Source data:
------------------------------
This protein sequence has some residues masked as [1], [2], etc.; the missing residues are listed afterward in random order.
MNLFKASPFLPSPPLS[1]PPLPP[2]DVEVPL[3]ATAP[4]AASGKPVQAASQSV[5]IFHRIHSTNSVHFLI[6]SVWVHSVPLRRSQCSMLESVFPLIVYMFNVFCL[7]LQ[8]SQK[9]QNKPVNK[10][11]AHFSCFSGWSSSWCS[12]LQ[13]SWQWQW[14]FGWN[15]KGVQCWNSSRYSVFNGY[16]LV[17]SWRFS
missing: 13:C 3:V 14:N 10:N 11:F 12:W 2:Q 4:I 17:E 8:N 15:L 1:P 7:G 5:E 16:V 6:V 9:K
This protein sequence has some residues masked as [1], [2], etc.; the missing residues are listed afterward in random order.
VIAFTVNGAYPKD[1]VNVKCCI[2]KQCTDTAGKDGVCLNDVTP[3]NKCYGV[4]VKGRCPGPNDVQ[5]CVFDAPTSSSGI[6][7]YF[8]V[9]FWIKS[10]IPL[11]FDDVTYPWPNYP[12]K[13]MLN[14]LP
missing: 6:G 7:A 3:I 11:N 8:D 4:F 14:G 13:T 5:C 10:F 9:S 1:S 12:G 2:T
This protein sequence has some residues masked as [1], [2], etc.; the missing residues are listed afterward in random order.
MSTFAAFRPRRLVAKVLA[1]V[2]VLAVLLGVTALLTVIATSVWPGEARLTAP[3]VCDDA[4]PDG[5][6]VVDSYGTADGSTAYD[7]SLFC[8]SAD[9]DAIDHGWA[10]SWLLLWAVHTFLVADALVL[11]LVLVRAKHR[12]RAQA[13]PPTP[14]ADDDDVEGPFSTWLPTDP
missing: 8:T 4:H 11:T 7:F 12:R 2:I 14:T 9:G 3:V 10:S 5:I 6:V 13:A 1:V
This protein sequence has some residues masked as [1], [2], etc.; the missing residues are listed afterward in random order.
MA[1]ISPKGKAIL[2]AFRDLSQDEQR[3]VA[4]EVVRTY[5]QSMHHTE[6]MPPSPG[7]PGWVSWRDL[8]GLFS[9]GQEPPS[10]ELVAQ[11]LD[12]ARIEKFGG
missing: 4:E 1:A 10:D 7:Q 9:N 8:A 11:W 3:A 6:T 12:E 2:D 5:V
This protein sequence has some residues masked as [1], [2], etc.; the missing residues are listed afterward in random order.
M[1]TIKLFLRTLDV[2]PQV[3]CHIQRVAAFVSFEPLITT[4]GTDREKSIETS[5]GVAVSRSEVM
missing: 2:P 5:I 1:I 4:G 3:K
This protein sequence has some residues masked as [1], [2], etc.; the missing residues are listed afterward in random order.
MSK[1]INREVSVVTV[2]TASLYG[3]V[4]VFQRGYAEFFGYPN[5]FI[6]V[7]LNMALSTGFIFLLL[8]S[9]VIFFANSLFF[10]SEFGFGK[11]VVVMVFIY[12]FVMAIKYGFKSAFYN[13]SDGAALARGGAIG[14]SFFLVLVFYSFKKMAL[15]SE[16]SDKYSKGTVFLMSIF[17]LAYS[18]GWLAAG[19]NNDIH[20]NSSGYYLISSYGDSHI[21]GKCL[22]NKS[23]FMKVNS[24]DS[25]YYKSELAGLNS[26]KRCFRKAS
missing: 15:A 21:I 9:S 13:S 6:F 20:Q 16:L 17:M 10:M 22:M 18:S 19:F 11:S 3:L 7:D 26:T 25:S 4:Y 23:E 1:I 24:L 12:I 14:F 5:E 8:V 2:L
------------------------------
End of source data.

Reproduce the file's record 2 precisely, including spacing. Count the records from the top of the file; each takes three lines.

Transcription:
This protein sequence has some residues masked as [1], [2], etc.; the missing residues are listed afterward in random order.
VIAFTVNGAYPKD[1]VNVKCCI[2]KQCTDTAGKDGVCLNDVTP[3]NKCYGV[4]VKGRCPGPNDVQ[5]CVFDAPTSSSGI[6][7]YF[8]V[9]FWIKS[10]IPL[11]FDDVTYPWPNYP[12]K[13]MLN[14]LP
missing: 6:G 7:A 3:I 11:N 8:D 4:F 14:G 13:T 5:C 10:F 9:S 1:S 12:G 2:T